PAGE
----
Posted by: writingwitch2013 | July 24, 2014

My poem for Baby Mark

I often sit and think of you
Of all I dreamed and hoped and planned
I never got to hold you
Or see your smile or hold your hand.
But though I can not see you,
I can feel your gentle touch,
You know that we still think of you,
And love you just as much.
I’ll never hear you call me mum,
But in peaceful, thoughtful hours,
I hear you in the bird song, son,
And see your beauty in the flowers.
And when I’m feeling lonely,
And oft times when I’ve cried,
I’ve felt your hug around me,
and sensed you by my side.

Mark was born too soon on 24th July 1985

It is that time of year again.
I can feel it washing over me. It always creeps up softly at first then, with more force, it pushes and bumps then knocks me sideways.

Today is the 29th anniversary of our stillborn son.

The fact is, nothing prepares you for the death of a baby. Every girl from early childhood who has ever played with dolls, expects to be able to grow up, fall in love, get married and have a baby; well maybe not all of those or in that order, but certainly if you get married it is generally presumed that a baby will follow eventually.
Not even the eight miscarriages I had over the 6 year run up to his conception could have prepared me for the wave of grief I felt losing this baby, this perfect child, that I had carried and grown to love for almost 7 months.
Even more cruel than the previous lost pregnancies was the knowledge that this one was THE one. The one who would survive.

I’d had the tests and discovered I had an immune problem. My immune system didn’t recognise a pregnancy, and was rejecting it. Pushing it out of my body. Fighting it. But the hospital university staff had a new weapon. They took cells from tissue from placentas (afterbirths from women who had just given birth) and they made a serum that they infused into my system to teach the antibodies to recognise a pregnancy. I was a guinea pig on the trial of this new wonder serum. Ten of us had the treatment then all we had to do was sit back, rest and wait for the baby to grow, be born and live happily ever after. My happy ever after didn’t happen at that time. I was the only one who delivered early. Not the university hospitals fault. My cervix had weakened after so many miscarriages and couldn’t hold up the weight of the growing boy. A simple stitch at 14 weeks rectified that in my next pregnancy, but at the end of this one I was left without a baby again. A son. A perfect beautiful son. Nothing wrong with him except that he fell through a loose trap door far too early.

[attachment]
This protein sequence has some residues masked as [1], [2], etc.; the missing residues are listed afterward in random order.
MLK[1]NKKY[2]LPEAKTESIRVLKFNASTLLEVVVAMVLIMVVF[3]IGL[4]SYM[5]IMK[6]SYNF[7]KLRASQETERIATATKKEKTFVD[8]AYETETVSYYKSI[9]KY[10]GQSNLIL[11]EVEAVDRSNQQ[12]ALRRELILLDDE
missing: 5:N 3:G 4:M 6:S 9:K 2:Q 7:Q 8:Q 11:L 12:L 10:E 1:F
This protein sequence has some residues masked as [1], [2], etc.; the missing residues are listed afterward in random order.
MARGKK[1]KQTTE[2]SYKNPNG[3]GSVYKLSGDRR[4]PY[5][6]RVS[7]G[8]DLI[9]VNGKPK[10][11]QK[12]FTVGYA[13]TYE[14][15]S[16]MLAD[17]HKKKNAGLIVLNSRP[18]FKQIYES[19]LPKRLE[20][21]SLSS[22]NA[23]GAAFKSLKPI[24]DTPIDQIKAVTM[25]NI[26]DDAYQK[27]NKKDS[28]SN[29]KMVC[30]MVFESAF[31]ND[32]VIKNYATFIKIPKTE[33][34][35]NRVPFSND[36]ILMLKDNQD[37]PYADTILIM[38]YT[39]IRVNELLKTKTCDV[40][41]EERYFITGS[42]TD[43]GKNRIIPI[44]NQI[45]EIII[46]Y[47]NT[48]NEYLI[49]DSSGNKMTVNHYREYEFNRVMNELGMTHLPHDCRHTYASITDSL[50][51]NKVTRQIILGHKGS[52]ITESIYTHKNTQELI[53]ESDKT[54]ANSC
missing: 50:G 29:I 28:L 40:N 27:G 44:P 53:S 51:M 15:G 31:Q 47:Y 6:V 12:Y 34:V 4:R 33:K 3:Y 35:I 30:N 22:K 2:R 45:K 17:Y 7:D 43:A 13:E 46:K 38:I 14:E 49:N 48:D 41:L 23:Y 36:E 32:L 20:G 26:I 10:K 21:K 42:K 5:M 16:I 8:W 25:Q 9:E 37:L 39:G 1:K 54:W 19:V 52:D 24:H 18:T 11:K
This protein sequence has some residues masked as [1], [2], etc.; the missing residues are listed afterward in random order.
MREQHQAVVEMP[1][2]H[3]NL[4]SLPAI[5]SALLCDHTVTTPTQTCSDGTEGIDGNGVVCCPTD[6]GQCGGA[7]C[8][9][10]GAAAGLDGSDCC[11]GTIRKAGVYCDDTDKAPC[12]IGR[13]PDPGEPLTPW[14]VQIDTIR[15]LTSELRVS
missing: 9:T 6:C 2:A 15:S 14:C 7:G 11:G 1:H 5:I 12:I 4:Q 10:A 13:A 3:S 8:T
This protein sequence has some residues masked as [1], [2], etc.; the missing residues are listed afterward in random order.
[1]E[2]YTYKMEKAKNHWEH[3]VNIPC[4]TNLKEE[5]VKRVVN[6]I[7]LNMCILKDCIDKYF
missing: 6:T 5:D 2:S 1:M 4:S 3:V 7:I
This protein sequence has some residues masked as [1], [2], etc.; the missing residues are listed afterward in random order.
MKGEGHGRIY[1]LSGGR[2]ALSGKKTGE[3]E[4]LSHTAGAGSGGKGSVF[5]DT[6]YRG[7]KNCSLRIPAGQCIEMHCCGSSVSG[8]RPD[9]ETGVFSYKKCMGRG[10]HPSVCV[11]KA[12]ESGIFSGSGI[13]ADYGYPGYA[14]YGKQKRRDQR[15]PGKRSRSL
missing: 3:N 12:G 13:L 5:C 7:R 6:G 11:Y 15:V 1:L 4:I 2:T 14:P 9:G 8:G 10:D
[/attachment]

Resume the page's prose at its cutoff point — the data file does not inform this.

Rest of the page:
The trauma that followed has stayed with me for life. The staff were busy. They were in a hurry, they didn’t know my history, I was in a different hospital. They didn’t offer for me to hold him and I was too dazed after 6 hours of contractions without pain relief (the drs were too busy to check me and prescribe it) to ask to hold him. They held him up in front of me then put him in a bucket and took him away. He was two weeks too young at that time to warrant a burial. The guilt of not holding him and telling him I loved him and the grief from watching the way he made his departure from the room has stayed with me for twenty nine years. It doesn’t get any easier.
I am suffering more and more from the constant ‘what if’ syndrome. It haunts me . Don’t get me wrong. I went on to have a beautiful daughter and a handsome son not just in looks but in everything and I love them both very much, but I feel that I let my first boy down. That I didn’t insist on spending time with him, holding him and telling him how much we cared for him and loved him. I didn’t tell him that I would miss him and never forget him. I let myself be intimidated by the impatience of the nursing staff, and not wanting to be a nuisance and stop them from getting on with their care of the other patients, I didn’t demand my moment.

These days they can save babies born as early as mine was, they also ask if you want a proper burial/cremation and photo of your stillborn now too.

I have a special place where I go to remember him each year.
The Liverpool catholic Cathedral has a chapel dedicated to babies with no resting place. I can sit there and light a candle and fill in a slip of paper with a message to him and put it in their file for prayers to be said. I am not a catholic, but it is a comfort.
I also have a place by a river where I leave him a card in a hole made by roots of the tree. I sit there quietly and meditate and ask the angels to look after him although in truth I am sure he is really up there looking after me.

http://www.miscarriageassociation.org.uk/

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